Examples Of Foreign Genes
Expressed In Transgenic Plants

Improved Plants


Konstantinova et al


Tobacco is a model culture for
biotechnology studies. It is a relatively
drought stress tolerant
plant.Konstantinova et al 2002 used
tobacco, which genes were already
proven to be involved in improving
abiotic stress tolerance, and developed
tolerance for low temperatures at early
growth stage.

Improved Plants



Shinozaki and Shinozaki 2001

Shinozaki and Shinozaki
showed that overexpression of the cDNA
encoding DREB1A in transgenic

plants activated the
expression of many of the stress
tolerance genes under normal growing
conditions and resulted in improved
tolerance to drought, salt loading and
freezing. As the DRE
related regulatory
element is not limited to

DREB1A cDNA and the rd29A promoter
may be useful for improving stress
tolerance of agriculturally important crops
by gene transfer.


Phytoremediation is a relatively
new approach to removing
contaminants from the
environment. It may be defined
as the use of plants to remove,
destroy or sequester hazardous
substances from the
environment. Unfortunately,
even plants that are relatively
tolerant of various environmental
contaminants often remain small
in the presence of the
contaminant (Glick, B.R. 2003).

Phytoremediation cont’d

Genetic modification of plants has been
useful in bio
remediation. Some plants
have been specially bio
engineered to
enable them remove toxic waste from the
environment. Several researchers have
reported encouraging results using plants
like mustard greens, alfalfa, river reeds,
poplar trees, and special weeds to clean
up the ravages of industries, agriculture,
and petroleum production

Example Of An Improved Plant
For Phytoremediation

Tomato plant genes used to increase metal
stress tolerance of Canola plants for
Phytoremediation (Nie, L. et al. 2002).

Transgenic tomato plants that express the Enterobacter
cloacae UW4 1
aminocyclopropane 1
(ACC) deaminase (EC gene, and thereby
produce lower levels of thylene, were partially
protected from the deleterious effects of six different

Example of Improved Plants For
Phytoremediation cont’d

However, since tomato plants are unlikely to be utilized in the
phytoremediation of contaminated terrestrial sites, transgenic
canola (Brassica napus) plants that constitutively express the
same gene were generated and tested for their ability to
proliferate in the presence of high levels of arsenate in the soil
and to accumulate it in plant tissues.

In the presence of arsenate, in both the presence and absence of
the added plant growth
promoting bacterium, transgenic canola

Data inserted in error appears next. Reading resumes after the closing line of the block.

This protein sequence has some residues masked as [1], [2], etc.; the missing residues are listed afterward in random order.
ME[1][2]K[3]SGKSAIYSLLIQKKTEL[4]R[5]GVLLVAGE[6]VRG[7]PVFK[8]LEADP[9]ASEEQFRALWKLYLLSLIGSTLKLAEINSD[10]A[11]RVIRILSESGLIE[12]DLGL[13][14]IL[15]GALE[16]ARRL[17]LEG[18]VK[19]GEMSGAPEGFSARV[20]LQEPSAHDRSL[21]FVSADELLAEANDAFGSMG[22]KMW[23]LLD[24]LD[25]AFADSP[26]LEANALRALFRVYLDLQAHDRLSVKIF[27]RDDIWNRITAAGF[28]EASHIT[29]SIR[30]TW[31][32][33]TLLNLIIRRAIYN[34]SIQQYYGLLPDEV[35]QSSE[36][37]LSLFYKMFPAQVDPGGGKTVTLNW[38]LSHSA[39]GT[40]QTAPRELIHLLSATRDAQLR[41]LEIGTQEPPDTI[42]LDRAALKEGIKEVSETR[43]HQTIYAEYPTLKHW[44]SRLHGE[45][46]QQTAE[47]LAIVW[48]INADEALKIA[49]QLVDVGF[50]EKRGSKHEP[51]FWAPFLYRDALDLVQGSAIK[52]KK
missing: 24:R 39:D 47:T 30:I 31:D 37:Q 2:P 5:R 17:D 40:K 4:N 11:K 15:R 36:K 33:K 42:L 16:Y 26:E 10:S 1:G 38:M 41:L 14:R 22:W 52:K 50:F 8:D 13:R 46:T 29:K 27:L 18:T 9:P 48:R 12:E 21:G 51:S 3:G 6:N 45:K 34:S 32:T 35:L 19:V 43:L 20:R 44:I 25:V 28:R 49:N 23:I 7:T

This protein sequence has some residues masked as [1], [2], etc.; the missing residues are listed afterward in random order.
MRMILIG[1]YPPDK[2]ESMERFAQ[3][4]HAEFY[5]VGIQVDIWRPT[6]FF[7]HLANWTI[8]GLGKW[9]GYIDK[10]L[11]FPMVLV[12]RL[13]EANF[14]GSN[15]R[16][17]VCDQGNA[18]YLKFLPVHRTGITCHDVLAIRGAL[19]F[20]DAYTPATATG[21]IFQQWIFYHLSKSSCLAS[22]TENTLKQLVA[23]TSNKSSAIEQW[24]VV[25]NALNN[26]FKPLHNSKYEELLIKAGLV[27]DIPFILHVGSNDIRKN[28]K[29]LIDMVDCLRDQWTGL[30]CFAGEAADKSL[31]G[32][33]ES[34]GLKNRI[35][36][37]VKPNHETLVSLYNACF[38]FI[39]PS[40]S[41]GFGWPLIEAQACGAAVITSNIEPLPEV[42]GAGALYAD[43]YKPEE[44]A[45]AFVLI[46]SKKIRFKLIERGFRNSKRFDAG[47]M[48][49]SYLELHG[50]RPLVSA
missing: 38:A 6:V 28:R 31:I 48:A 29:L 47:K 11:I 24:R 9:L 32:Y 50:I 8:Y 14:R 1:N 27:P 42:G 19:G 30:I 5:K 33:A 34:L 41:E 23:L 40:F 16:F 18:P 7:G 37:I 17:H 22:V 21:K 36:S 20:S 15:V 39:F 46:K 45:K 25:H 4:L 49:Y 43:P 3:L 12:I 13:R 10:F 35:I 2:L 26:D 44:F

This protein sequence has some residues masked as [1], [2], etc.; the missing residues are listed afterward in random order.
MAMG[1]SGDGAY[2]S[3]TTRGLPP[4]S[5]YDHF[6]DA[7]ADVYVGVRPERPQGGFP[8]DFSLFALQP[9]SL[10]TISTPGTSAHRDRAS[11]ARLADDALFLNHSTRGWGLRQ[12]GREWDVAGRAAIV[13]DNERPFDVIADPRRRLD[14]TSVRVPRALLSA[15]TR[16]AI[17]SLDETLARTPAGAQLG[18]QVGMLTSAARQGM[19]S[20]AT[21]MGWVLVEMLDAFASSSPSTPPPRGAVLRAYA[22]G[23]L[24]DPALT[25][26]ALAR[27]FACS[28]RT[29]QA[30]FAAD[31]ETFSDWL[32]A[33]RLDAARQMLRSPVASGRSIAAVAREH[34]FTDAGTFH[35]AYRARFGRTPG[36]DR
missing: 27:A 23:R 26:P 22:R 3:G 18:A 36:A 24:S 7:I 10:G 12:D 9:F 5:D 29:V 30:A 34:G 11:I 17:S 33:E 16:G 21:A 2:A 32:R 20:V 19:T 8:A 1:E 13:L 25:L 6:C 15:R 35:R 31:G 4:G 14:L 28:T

plants grew to a significantly greater extent than non
canola plants


Present Outcomes

Human tolerance

Future Challenges

Present Outcomes

On the 12 March 2004 CIMMYT planted
for the first time transgenic drought
tolerant wheat and in field
like conditions
in Mexico

The wheat carries the DREB1A gene
from the plant Arabidopsis thaliana.

If the results are positive, there are major
implications for its use in other cereal
crops, such as rice, maize and barley.

Present Outcomes Cont’d

A comparison of DREB and
control wheat plants (DREB
plants on left, control on the
right), after 10 days without

Human Tolerance Of Genetically
Modified Organisms

Although genetic modification of plants is
important and beneficial, it should be
adopted under conditions that avoid
potential risks.

Time and effort must be devoted to field
testing before the re
lease of any new
genetically engineered organism.

Human Tolerance Cont’d

The large agrobiotech companies should
establish measures to prevent movement
of transgenes from pollens to relatives of
GM crops or to weeds in nearby farms.

The public needs to be sufficiently
educated on genetic engineering of any
product to enhance acceptability.

The Future

Now it needs to be known how
plant roots sense environmental
stress and how stress signals
are transduced into altered gene

Plant hormones, such as ABA
and 1
carboxylic acid (ACC), play
important roles, but their actions
are still not fully understood.

The Future cont’d

One approach for engineering extreme
stress tolerance may be to introduce
genes from different stress responses into
a single plant.

This could be achieved either by
transformation with multiple genes or by
crossbreeding plants containing different
tolerance genes.

The Future cont’d

These are theoretically straightforward options,
but there may be severe perturbances to the
metabolic network of plants containing several
foreign enzymatic activities.

Thus, it is of paramount importance to target the
location, control the level and time of expression,
and ensure precursor availability for each
enzyme in order to avoid negative effects.


Stress Tolerant Plants are essential for
future food resources

New technology is making development of
Stress Tolerant Plants more possible

Public awareness of GM organisms needs
to be increased